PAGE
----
Active Start

Active Start: A Statement of Physical Activity Guidelines for Children From Birth to Age 5, 2nd Edition

Active StartExpanded edition, with more advice & practical suggestions for parents & caregivers than ever before.

This edition offers:
  • More practical suggestions than ever on how parents & caregivers can implement SHAPE America's physical activity guidelines for infants, toddlers and preschoolers.
  • Expanded guidance on physical activity for preschoolers, based on newly emerging research.
  • FITT (Frequency, Intensity, Time and Type) guidelines for all three age groups.
  • Expanded resource list for parents & caregivers.

SHAPE America position statement: All children from birth to age 5 should engage daily in physical activity that promotes movement skillfulness and foundations of health-related fitness.

Purpose of the Guidelines

SHAPE America developed specific guidelines for the physical activity of children from birth to age 5 to support its position statement and to address the developing child’s unique characteristics and needs. The guidelines reflect the best thinking of specialists in motor development, movement and exercise about the physical activity needs of young children during the first years of life.

Organization of Guidelines

The book provides five guidelines for each age category: infants (birth to age 12 months), toddlers (age 12 to 36 months), and preschoolers (ages 3 to 5).  The guidelines answer questions about kinds of physical activity, the activity’s environment and the people responsible for facilitating the physical activity.
Explanations and discussion of typical activities accompany the listing of the guidelines. Also included: a Frequently Asked Questions section, a glossary of terms and an expanded, comprehensive list of background resources.

Guidelines for Infants

  • Guideline 1: Infants should interact with caregivers in daily physical activities that are dedicated to exploring movement and the environment.
  • Guideline 2: Caregivers should place infants in settings that encourage and stimulate movement experiences and active play for short periods of time several times a day.
  • Guideline 3: Infants' physical activity should promote skill development in movement.
  • Guideline 4: Infants should be placed in an environment that meets or exceeds recommended safety standards for performing large-muscle activities.
  • Guideline 5: Those in charge of infants' well-being are responsible for understanding the importance of physical activity and should promote movement skills by providing opportunities for structured and unstructured physical activity

Guidelines for Toddlers

  • Guideline 1: Toddlers should engage in a total of at least 30 minutes of structured physical activity each day.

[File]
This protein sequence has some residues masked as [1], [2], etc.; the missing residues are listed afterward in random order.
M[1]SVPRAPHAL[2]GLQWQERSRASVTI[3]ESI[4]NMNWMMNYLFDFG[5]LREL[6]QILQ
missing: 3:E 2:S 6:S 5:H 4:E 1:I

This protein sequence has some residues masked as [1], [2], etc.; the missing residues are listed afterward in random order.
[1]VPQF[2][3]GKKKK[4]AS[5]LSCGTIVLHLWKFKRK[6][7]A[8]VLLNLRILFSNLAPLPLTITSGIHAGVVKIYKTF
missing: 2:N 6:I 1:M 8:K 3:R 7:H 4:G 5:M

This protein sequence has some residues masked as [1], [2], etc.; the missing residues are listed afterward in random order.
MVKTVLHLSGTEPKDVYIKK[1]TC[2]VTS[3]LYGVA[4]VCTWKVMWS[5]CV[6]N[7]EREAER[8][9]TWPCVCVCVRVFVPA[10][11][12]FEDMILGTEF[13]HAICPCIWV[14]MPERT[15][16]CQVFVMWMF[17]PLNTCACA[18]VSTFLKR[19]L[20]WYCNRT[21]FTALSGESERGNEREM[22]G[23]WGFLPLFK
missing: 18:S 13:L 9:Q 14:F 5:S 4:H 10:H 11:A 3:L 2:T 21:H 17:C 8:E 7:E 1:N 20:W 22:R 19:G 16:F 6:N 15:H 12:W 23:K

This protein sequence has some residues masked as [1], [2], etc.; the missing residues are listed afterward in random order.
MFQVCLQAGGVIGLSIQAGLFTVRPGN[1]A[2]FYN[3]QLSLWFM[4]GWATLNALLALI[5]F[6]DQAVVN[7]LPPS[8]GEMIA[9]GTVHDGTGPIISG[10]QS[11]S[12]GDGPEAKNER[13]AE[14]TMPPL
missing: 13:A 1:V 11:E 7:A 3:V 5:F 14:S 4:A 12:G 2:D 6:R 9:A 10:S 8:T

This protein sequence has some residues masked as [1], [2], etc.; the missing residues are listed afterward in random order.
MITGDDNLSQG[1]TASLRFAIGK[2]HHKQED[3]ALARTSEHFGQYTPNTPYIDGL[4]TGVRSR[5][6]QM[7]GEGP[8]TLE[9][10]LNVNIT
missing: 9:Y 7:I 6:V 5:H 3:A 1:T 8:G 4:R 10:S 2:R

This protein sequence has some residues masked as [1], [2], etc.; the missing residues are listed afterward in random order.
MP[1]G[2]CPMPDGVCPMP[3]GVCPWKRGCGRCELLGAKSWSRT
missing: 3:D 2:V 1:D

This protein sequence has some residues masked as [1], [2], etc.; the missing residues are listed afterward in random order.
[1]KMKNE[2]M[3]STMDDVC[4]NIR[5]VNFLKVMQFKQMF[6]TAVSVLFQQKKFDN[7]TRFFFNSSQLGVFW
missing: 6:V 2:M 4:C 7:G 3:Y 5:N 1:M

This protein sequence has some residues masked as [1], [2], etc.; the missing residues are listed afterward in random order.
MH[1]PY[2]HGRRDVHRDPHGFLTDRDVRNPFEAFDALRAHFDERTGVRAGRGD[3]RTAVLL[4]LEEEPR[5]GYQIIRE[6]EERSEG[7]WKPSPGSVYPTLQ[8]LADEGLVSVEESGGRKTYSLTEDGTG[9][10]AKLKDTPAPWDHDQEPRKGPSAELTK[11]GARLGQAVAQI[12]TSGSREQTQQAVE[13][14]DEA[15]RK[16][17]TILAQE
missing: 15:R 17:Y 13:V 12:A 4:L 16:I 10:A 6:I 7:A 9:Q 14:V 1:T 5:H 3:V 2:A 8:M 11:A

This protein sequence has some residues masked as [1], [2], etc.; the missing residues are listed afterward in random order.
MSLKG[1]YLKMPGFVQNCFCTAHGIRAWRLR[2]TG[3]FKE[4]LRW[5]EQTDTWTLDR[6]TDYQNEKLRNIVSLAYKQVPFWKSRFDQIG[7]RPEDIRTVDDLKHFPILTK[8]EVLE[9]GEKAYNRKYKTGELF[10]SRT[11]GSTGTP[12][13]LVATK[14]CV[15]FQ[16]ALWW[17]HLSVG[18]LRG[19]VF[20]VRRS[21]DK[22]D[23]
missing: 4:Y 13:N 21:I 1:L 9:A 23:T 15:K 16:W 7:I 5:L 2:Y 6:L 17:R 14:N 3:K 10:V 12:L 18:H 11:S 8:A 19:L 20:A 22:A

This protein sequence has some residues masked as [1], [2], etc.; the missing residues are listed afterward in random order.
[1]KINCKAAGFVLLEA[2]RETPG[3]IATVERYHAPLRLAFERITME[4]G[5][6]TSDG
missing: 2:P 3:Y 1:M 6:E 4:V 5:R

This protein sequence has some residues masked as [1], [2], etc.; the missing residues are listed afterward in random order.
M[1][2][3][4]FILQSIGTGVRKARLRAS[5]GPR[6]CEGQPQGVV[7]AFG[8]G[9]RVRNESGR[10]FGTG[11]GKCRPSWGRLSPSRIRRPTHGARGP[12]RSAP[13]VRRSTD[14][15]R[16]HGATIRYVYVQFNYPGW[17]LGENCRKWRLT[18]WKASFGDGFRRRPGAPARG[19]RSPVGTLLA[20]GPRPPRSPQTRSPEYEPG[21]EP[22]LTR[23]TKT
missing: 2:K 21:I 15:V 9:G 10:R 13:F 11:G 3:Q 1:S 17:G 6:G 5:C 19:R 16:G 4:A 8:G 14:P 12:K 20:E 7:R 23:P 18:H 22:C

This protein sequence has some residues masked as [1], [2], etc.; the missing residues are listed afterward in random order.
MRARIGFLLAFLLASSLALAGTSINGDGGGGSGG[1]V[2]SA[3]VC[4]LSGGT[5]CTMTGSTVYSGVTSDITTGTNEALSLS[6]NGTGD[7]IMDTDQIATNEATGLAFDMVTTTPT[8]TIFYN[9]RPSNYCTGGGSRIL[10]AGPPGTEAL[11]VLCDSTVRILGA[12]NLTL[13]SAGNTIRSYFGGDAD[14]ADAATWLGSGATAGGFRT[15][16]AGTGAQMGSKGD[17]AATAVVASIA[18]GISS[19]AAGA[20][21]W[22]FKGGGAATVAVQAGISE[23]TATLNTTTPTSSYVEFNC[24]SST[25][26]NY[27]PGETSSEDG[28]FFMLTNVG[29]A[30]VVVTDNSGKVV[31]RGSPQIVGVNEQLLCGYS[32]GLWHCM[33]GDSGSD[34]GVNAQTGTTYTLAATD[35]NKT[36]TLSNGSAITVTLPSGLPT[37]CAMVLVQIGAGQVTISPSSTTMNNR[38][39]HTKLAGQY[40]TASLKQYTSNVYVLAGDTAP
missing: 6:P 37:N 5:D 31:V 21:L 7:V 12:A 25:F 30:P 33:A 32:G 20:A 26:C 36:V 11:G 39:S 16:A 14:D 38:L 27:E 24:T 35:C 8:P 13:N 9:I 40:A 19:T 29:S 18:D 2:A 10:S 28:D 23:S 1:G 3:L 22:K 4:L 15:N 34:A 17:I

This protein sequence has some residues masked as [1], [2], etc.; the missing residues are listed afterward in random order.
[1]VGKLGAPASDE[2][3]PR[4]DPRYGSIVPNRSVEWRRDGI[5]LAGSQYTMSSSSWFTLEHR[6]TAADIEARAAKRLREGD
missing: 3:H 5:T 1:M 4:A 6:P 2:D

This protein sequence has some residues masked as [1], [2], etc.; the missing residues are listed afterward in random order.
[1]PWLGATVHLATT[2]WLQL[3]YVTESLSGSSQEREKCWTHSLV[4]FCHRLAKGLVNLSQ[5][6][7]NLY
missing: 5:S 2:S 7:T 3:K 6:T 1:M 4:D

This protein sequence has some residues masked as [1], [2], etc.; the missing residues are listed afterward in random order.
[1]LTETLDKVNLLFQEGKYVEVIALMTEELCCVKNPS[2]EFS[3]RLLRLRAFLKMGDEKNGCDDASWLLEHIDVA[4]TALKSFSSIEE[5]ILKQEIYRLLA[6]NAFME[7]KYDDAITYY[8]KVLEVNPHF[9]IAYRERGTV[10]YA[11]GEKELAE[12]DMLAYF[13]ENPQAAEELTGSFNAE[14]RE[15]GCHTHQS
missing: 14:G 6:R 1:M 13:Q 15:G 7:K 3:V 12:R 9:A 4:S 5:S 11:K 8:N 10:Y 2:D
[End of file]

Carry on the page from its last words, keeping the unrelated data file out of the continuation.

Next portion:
• Guideline 2: Toddlers should engage in at least 60 minutes -- and up to several hours -- per day of unstructured physical activity and should not be sedentary for more than 60 minutes at a time, except when sleeping.
  • Guideline 3: Toddlers should be given ample opportunities to develop movement skills that will serve as the building blocks for future motor skillfulness and physical activity.
  • Guideline 4: Toddlers should have access to indoor and outdoor areas that meet or exceed recommended safety standards for performing large-muscle activities.
  • Guideline 5: Those in charge of toddlers' well-being are responsible for understanding the importance of physical activity and promoting movement skills by providing opportunities for structured and unstructured physical activity and movement experiences.

Guidelines for Preschoolers

  • Guideline 1: Preschoolers should accumulate at least 60 minutes of structured physical activity each day.
  • Guideline 2: Preschoolers should engage in at least 60 minutes -- and up to several hours -- of unstructured physical activity each day, and should not be sedentary for more than 60 minutes at a time, except when sleeping.
  • Guideline 3: Preschoolers should be encouraged to develop competence in fundamental motor skills that will serve as the building blocks for future motor skillfulness and physical activity.
  • Guideline 4: Preschoolers should have access to indoor and outdoor areas that meet or exceed recommended safety standards for performing large-muscle activities.
  • Guideline 5: Caregivers and parents in charge of preschoolers' health and well-being are responsible for understanding the importance of physical activity and for promoting movement skills by providing opportunities for structured and unstructured physical activity.